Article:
“We have noticed a sharp moderation in technology job postings in the U.S. at job aggregators and analytics firms like Indeed and Burning Glass,” said Sandeep Muthangi, VP-Research, IIFL Institutional Equities and author of the report titled ‘Tech hiring is slowing in the U.S.’
Job postings, or advertisements seeking applications to help fill open positions, are of consequence as the Indian IT services industry is typically impacted by a change in job trends in the U.S., the sector’s largest market. Depending on the kind of new position that is filled at a company in the U.S., it could mean more business, or less, to the Indian IT services industry. For example, if a software architect is recruited by an IT vendor’s client, there is a good chance that the work done by software programmers, who may interact with the architect from remote locations, are off-shored to destinations such as India. But, if a client company decides to add all the requisite expertise ‘in-house’, it would mean that jobs don’t move out of the company including to India. On the other hand, if a client company freezes IT budgets for some reason, it could mean that the company is not open to recruitment, wherever in the world.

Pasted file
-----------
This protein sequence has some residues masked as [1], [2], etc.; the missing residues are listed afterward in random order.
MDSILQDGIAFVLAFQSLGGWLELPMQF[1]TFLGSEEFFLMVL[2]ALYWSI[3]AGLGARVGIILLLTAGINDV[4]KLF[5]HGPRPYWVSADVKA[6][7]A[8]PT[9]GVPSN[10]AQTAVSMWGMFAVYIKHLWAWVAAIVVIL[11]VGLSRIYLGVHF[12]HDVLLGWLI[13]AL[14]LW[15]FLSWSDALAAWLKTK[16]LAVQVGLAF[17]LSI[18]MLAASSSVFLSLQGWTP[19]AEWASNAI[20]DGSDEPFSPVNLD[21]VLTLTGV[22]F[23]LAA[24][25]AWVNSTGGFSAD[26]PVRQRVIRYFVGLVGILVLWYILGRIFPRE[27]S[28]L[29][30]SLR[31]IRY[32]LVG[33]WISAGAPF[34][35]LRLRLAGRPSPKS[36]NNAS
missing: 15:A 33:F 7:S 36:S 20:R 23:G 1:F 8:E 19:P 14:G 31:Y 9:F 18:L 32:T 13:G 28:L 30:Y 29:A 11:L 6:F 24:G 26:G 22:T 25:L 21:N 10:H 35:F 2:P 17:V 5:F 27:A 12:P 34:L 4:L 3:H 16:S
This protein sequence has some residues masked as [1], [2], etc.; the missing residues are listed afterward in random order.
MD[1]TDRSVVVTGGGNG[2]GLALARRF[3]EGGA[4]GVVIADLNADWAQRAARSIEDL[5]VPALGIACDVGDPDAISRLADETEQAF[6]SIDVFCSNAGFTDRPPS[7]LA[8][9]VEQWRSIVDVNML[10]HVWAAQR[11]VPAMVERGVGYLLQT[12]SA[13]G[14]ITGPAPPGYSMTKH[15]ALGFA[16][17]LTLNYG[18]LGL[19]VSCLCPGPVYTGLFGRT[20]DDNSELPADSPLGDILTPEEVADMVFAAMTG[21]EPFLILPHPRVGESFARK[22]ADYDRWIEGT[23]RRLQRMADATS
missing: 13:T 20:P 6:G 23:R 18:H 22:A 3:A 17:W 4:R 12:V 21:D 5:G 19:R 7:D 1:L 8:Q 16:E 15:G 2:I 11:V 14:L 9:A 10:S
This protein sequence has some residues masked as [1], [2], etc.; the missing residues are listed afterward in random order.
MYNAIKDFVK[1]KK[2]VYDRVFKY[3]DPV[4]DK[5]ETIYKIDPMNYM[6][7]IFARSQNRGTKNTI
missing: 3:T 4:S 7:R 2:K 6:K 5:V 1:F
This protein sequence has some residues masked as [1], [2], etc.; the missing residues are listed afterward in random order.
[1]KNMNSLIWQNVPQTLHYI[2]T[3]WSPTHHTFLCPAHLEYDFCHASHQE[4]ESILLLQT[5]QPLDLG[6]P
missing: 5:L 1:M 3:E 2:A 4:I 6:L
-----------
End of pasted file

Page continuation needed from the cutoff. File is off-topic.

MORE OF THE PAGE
It is easy to cite the slowdown in the start-up ecosystem in the U.S. for the downtrend in job postings. But that is not necessarily the case. “It does not seem entirely start-up related. Many enterprise segments such as project managers and IT support are large segments of job postings and are showing a sharp moderation,” said Mr. Muthangi. He said that even though jobs in a start-up-heavy state such as California have shown a slowdown, it was still too small to impact national metrics materially. California contributes about 3 per cent to the total U.S. technology job postings.
IIFL’s analysis of monthly data at Indeed.com showed that tech job openings posted online had started showing slower year-on-year growth starting January, and have actually begun contracting from April through June 2016. Indeed.com, with about 300,000 job postings in the month of June, is considered a representative of the overall tech hiring market in the U.S. It not only advertises posts from employers, but also crawls the websites of companies for jobs-related information.
Automation driving trend?
There is no consensus yet among analysts and industry observers alike as to whether IT automation is solely driving this trend of lower hiring.
Mr. Muthangi said that the trend of lower job postings is an early sign of automation affecting IT jobs. “Many Indian IT vendors have mentioned investments in automation in a range of areas. However, we believe they are yet to gain material scale.” He added that aggressive investments and deployment of automation are “the only way for Indian IT to deal with the current issues of legacy commoditisation and stricter service-level agreements.”
Others in the industry said that it may be too early to cite automation as the reason for declining job postings.